Carolinas HealthCare System and Novant Health insist they need more beds to treat patients in Mecklenburg County. They made their cases to the state during a public meeting Tuesday in Charlotte. But the state won't let them both get as many beds as they want.
Novant wants to add 17 inpatient beds at Huntersville Medical Center. Chief Nursing Officer Trina King says the hospital is consistently at least 80 percent full. And she recalled when another hospital recently wanted to transfer a patient.
"We were at 100 percent capacity, so we were unable to meet that patient's request," she said. "We would have had to bring that patient to our emergency department and have them stay there overnight, which is not an ideal situation for patients."
And here's how Dr. Ehab Sharawy describes the need.
"These beds really are to meet a current need that was really yesterday," he said. "But I would take it a step further and say we know that there's also future growth."
Us too, says Bill Leonard of Carolinas HealthCare System.
"CMC continues to operate at about 90 percent occupancy on average," he said.
CMC is the system's flagship hospital, and Leonard said it's been dealing with an overflow of patients for more than two years. So the system wants to add 34 beds at nearby CMC-Mercy and 6 beds at CMC-University.
"While the beds we are proposing to add will not be located at CMC, the proposed beds will take care of the patients that generated the need for additional beds in Mecklenburg County," Leonard said.
Each side also had patients help make their case at the public hearing. Their message was the hospitals do great work, so they should get more beds.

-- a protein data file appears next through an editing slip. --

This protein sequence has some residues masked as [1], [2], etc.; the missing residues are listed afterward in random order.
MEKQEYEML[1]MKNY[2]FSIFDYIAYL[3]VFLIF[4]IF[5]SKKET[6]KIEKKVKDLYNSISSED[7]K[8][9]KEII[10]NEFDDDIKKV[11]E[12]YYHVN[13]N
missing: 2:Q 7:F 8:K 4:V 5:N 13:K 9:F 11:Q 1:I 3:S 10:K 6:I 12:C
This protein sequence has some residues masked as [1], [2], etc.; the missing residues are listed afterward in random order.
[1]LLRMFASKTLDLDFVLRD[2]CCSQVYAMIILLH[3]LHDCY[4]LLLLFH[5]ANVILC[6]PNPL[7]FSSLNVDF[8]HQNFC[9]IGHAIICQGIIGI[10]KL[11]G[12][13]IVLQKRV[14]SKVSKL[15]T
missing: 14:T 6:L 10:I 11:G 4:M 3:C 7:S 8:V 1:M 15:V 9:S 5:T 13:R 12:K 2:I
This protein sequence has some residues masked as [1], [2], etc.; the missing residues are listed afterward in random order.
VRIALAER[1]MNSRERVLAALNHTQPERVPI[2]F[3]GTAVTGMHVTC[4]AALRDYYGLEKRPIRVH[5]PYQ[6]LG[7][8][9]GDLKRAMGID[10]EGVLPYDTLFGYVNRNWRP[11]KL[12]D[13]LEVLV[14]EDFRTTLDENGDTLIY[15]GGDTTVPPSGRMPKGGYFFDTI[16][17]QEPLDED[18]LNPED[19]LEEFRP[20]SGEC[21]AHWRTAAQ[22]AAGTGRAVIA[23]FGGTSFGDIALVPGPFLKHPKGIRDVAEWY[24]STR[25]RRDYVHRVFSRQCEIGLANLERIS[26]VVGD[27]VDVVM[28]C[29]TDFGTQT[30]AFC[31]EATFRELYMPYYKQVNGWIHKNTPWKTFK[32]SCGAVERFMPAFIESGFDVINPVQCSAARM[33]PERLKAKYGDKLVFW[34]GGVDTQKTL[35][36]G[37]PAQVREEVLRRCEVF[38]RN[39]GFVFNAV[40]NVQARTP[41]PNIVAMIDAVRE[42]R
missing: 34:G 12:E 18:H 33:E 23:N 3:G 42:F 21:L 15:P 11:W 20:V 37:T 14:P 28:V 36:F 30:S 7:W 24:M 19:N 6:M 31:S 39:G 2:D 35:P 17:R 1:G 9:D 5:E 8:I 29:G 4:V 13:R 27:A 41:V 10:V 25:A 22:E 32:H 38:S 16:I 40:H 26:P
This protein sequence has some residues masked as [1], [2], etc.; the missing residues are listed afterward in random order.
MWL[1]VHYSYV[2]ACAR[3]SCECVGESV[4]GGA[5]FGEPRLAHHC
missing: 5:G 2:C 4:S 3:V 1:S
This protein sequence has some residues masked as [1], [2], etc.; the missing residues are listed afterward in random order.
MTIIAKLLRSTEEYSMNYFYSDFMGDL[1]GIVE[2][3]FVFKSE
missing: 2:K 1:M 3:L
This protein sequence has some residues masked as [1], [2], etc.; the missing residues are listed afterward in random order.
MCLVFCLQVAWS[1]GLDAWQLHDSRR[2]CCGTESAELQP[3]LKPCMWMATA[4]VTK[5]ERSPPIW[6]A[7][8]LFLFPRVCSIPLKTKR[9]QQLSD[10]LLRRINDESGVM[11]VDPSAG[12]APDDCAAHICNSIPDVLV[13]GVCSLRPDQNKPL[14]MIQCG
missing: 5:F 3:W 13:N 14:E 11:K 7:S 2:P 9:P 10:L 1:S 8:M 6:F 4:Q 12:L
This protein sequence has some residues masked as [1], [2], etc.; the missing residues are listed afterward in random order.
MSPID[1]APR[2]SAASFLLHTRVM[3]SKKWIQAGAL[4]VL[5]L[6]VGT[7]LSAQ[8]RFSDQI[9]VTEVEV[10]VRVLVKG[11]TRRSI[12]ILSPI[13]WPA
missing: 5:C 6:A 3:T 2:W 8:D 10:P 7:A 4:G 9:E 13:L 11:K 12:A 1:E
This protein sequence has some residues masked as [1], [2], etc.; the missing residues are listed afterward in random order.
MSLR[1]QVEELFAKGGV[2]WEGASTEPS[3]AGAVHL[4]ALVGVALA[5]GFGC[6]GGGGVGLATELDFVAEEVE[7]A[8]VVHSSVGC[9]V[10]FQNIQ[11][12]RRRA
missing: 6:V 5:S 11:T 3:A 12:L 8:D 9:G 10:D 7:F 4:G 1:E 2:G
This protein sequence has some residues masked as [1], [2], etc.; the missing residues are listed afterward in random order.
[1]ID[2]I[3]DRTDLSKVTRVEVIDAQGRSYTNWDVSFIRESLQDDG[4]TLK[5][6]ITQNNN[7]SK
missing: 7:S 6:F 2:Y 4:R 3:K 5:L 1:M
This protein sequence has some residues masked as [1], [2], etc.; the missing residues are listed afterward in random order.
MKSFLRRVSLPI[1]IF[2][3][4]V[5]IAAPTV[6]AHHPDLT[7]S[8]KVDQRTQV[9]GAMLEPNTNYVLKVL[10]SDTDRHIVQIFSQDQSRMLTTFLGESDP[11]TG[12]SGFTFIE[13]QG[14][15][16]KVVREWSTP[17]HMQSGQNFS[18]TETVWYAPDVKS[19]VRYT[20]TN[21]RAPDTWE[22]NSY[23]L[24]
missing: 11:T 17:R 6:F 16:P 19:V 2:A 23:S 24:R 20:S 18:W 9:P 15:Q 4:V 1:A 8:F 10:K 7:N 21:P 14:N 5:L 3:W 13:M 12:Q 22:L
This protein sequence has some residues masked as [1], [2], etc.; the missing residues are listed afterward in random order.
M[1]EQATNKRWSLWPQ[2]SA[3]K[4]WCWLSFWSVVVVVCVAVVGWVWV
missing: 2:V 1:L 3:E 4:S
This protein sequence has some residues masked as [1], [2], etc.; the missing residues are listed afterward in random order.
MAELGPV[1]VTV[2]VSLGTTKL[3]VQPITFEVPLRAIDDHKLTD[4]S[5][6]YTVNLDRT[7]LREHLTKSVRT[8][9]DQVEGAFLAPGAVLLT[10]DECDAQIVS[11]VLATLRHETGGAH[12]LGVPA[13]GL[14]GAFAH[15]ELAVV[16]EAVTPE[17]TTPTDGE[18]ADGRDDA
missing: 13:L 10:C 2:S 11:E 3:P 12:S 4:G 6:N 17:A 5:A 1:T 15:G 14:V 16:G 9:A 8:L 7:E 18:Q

Here's Bill Voerster from Charlotte, who had acute pancreatitis a while back.
"My experience at CMC-Mercy was really quite exceptional," he said. "I was there for three weeks. I know that if anything ever happens to me again and I end up there, I want to be sure there's a bed for me, or for anybody else."
And then there was Bill Russell, president of the Lake Norman Chamber of Commerce.
"My wish is that both requests by CHS and Novant Health could be approved," he said.
But that can't happen because of state law. North Carolina is one of about 30 states that have a certificate of need program for inpatient hospital beds. The state uses a formula to project needs, and this year, it projected Mecklenburg County needs 40 more.
Craig Smith oversees this process in North Carolina. He said it's designed to keep costs down.
"Unnecessary capital expenditures are a driver in health care cost," he said.
Smith said if hospitals think the formula is off, they can petition for changes. That didn’t happen this year, so Novant and Carolinas HealthCare are left fighting for the 40 beds. The state will make its decision around March.